Australian Conservatives party pays to run Liberal ads from its Facebook page | Australia news
The Victorian branch of the Australian Conservatives party has been paying to run Liberal party ads from its Facebook page.
Guardian Australia has identified at least four ads run on Facebook by the Australian Conservatives which use graphics or videos from Liberal party ads, and in two cases link directly to a Liberal party website or YouTube channel.
The Australian Conservatives party was founded by the former South Australian Liberal senator Cory Bernardi as a group in 2016, and then as a political party in 2017.
The most recent example of such an ad is titled “The Bill Australia can’t afford” and uses a Liberal-produced graphic attacking Labor on taxes and the economy, and links directly to a campaign website authorised by the Liberal party. The ad started running on 13 May.
The image and link content of the ad is identical to a Liberal party ad that was first run on 7 May.
Another ad pushed out by the Australian Conservatives page uses a YouTube video produced by the Liberal party which depicts Bill Shorten as Pinocchio and links to the official Liberal party YouTube channel. The video was posted on 29 April by the Liberal party, and then used by the Australian Conservatives from 11 May.
Kevin Bailey, the lead Senate candidate for the Victorian branch of the Australian Conservatives, said the posts had been inadvertently boosted – a term for when a Facebook post is turned into an ad – and the content would be removed.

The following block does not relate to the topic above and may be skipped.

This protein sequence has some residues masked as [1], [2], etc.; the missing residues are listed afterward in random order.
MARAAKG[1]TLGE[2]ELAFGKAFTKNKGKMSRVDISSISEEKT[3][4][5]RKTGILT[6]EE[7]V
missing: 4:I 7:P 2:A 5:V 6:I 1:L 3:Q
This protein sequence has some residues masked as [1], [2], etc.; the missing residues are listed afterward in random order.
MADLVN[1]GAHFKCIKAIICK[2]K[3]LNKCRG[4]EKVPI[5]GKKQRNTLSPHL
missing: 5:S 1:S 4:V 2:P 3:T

“Over the last two weeks we’re sharing different articles or different things that come up on the campaign trail,” he said. “And so I’ve asked for most posts to be boosted, and didn’t realise they were linking to other sites.”
Bailey said they shared content when it was of interest, and said he was not aware of the sources in all cases.
“It’s not intentional for us, I’m interested in holding the Liberal party to account as well as the Labor party and the Greens,” he said.
Guardian Australia’s investigation into Facebook advertising has previously identified anonymous pages running Liberal ads. One has since added the required authorisation of a name and suburb and the other has been removed. It also identified a page authorised by Clive Palmer’s party which ran a Liberal party ad.
Prof Robert Crawford, who researches the advertising industry at RMIT University, said it was unusual for a political party to run ads from another party.
“In terms of one party using another party’s advertising materials, this is highly abnormal,” he said.
“Most parties prefer to create their own messages – after all, that’s why they were established as separate entities. However, the nature of change in the digital platforms has meant that commentary can quickly morph into advertising.”
The Australian Electoral Commission said there was nothing in the Electoral Act to prevent one party running an ad on behalf of another.
“If a political party is concerned about another party infringing its copyright or misrepresenting its position, the political party would need to consider options available under other legislation in which the AEC has no role,” a spokesperson said.
The ads were detected by Guardian Australia’s project to track political advertising on Facebook, and by a reader contribution through our political advertising crowdsourcing project.